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At the end of The Pandorica Opens,

River Song dies with the TARDIS, Amy is dying, the Doctor is locked up, and Rory, as we know him, doesn't exist.

I know time is less like a straight line and more like timey wimey spacey wacey mumbo jumbo, but in-universe, what actually happened? When everything is "restored" and

everyone lives, including Rory and later River Song, did they ever die? Is that part of history gone except in the memories of the time travellers? Is that the end of River Song according to her personal timeline? Was that her actual death?

  • Rory at least later (in Day of the Moon, IIRC) tells the Doctor he remembers having been an Auton. – Daniel Roseman Sep 22 '17 at 17:15
  • @DanielRoseman I don't think you can really trust memories. There are plenty of cases of beings with implanted memories (if not Rory himself, then The Next Doctor, or that guy who made the Daleks in WWII). – DaaaahWhoosh Sep 22 '17 at 17:44
  • It was a gnab gib! – pojo-guy Sep 24 '17 at 4:28
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Did you miss an episode?

At the end of The Pandorica Opens, River Song dies with the TARDIS, Amy is dying, the Doctor is locked up, and Rory, as we know him, doesn't exist.

I know time is less like a straight line and more like timey wimey spacey wacey mumbo jumbo, but in-universe, what actually happened?

Your question seems to omit the follow-up episode (The Big Bang). Some of these questions are directly (and immediately) answered in the next episode. The Pandorica Opens is only half of the story.

River Song dies with the TARDIS

No she didn't. The TARDIS kept her in a time loop. She's been stuck in that time loop for about 2000 years until the Doctor saves her from it. This is explicitly shown.

Amy is dying

The Doctor placed her in the Pandorica. The Pandorica is built in a way that it does not allow the prisoner to die. 2000 years later, a fully healed Amy steps out of the Pandorica.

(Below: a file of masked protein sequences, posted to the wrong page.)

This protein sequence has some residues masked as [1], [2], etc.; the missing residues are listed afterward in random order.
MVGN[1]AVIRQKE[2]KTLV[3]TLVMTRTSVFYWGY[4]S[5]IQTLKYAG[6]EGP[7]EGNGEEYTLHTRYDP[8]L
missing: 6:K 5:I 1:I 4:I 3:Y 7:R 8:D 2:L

The Doctor is locked up

See the previous bullet point. The (future) Doctor travelled back to Rory, gave him the sonic and told him what to do.
Rory then frees the (present) Doctor, they put Amy in the Pandorica, and Rory puts the (future) sonic into Amy's pocket (which is then retrieved by the future Doctor in his future).

and Rory, as we know him, doesn't exist.

If you mean "as we know him" as human, then he has indeed not existed ever since his timeline was erased.
If you mean "as we know him" as an Auton, then that Rory is still alive. After they put Amy in the Pandorica, Rory decides to stay with the Pandorica in order to keep Amy safe, thus waiting for about 2000 years.

This is later proven, when after 2000 years, Rory (dressed as a security guard) uses the gun from his hand to kill a Dalek that came back to life. This proves that Rory is still Auton Rory (it also explains how he's been able to live for 2000 years).


The meaning of "Big Bang Two"

When everything is "restored" and everyone lives, including Rory and later River Song, did they ever die? Is that part of history gone except in the memories of the time travellers? Is that the end of River Song according to her personal timeline? Was that her actual death?

From your question, I gather that you understand the nature of Rory's death. He didn't just die, he was erased from time itself, and everyone forgot about him.

When Big Bang Two happens, the crack in time itself gets similarly erased. Not only does it disappear, but the universe removes any evidence of its existence.

This is not a rewind of time, rather a reshuffle of the universe (across time and space).

  • Amy's parents return, and they act as if they've never been away. Amy herself seems to be surprised to see her mom and dad, but both her mom and her dad act as if nothing weird has ever happened.